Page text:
Still others have suggested it depicts some specific environmental phenomenon: in the lines describing his inspiration, Munch says he was out walking with friends near Oslo when he saw “the sky [turning] blood red” and “blood and tongues of fire above the blue-black fjord and the city.” On the basis of this description, some have speculated that what he witnessed was the volcanic eruption of Krakatoa, which tinted skies red in parts of the West for months during 1883 and 1884, and that the painting was a response to that memory.
Perhaps it isn’t surprising that viewers have struggled to arrive at one conclusive interpretation of a painting that exists in multiple versions. Munch created four different variants of The Scream, two in paint and two in pastel. The one on display in the National Museum of Norway, with that “graffiti”, is painted, and the earliest of the four. A pastel version also created in 1893, which may have been a preliminary study, is in the collection of the Munch Museum, also in Oslo, along with the second painted version from 1910, produced during a period when Munch revisited some of his prior compositions. The second pastel version, from 1895, was sold in 2012 for nearly $120 million (£75 million) at Sotheby’s, to financier Leon Black. (Munch also created a lithograph stone of the composition in 1895, from which several prints survive, although the stone was later resurfaced by the printer.)
Four versions of one extremely famous painting means four times the opportunities for theft – over the years, The Scream has proved a magnet for art thieves. On February 12 1994, the same day as the opening of the Winter Olympics in Lillehammer, two men broke into the National Museum of Norway and stole its version of The Scream, leaving a note reading “Thanks for the poor security”. (The painting had been moved down to a second-story gallery as part of the Olympic festivities.)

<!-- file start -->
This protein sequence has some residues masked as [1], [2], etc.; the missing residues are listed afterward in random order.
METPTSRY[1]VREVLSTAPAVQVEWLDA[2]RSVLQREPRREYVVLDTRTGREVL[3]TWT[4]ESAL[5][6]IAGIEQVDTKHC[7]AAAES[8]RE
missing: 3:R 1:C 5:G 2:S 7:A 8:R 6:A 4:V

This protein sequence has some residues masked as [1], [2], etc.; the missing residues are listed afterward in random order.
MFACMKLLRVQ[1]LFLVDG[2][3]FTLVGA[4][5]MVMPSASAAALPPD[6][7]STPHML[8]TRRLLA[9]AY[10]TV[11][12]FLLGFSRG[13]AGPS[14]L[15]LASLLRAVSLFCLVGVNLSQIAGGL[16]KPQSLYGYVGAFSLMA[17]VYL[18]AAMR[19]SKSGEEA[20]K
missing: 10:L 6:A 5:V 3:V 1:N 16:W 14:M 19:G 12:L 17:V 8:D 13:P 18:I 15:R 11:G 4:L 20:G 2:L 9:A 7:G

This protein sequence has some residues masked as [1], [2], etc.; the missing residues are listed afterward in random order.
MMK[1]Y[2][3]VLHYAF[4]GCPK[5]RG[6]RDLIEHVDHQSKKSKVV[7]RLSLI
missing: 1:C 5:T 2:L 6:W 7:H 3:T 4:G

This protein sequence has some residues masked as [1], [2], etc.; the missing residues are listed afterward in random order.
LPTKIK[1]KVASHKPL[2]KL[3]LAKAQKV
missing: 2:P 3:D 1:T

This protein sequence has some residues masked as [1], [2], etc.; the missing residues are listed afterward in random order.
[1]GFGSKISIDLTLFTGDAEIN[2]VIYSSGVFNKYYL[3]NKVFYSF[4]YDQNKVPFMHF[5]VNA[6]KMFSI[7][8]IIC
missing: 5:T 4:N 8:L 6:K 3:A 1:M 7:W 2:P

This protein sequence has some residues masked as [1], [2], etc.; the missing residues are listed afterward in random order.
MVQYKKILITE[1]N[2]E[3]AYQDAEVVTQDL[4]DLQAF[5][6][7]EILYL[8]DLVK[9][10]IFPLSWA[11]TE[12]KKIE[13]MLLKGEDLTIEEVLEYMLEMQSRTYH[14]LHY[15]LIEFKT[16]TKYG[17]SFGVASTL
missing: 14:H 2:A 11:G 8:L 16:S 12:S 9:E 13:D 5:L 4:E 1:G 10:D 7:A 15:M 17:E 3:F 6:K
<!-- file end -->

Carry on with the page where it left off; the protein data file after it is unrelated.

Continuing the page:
After the gallery refused to pay a ransom demand of $1 million, Norwegian police set up a sting operation with assistance from the British police and the Getty Museum, and recovered the painting undamaged on May 7 that year. Four men were convicted in connection with the theft, including Pål Enger, who had already been convicted of stealing another Munch painting, Vampire, in 1988. But they were all subsequently released on appeal, after it was shown that the British agents involved in the sting operation had entered Norway under false identities.
The 1910 version of The Scream was stolen on August 22 2004, during daylight hours, when masked gunmen entered the Munch Museum. Madonna, another Munch painting, was also taken. Despite the fact that the robbers were photographed by a bystander as they made their escape, and that the three men were subsequently convicted in May 2006, the paintings were not recovered until August of that year. The Norwegian police did not release details of the recovery, apart from to confirm their authenticity and that the damage incurred was far less severe than expected.
So how did they find them? Speaking to ArtNews in 2008, Charles Hill, a former member of Scotland Yard’s Art and Antiques Unit, recalled a rumour that an imprisoned armed robber had turned informant and struck a deal with the police. “I heard that after he was convicted and sentenced to 20 years, his lawyer said to the cops that in return for conjugal rights with his girlfriend and a published reward of two million M&M’s, he’d arrange to have the pictures returned. He reckoned he could go through the two million in 20 years.”
What is certainly true is that in 2006, after launching a new ad campaign at the Guggenheim Museum, M&M’s announced that it was offering a reward of two million of their new dark-chocolate M&M’s for the return of The Scream. According to the confectionery conglomerate, the reward eventually went to the police, not the sugar-happy prisoner, and was delivered in the form of 140,000 Norwegian kroner, or about $24,000, which is how much the M&M haul would be worth. (Apparently there were logistical objections to shipping 40,000 bags of M&Ms to Oslo’s police HQ.)
Now it seems that the last laugh (or wail) goes to Munch himself, even if it did take the form of a drunken scrawl on his own masterpiece. On the other hand, so long as priceless paintings cover the walls of cruise ships, and opportunist art thieves have sugar cravings, it might be premature to declare that, when it comes to The Scream, this is where the story ends.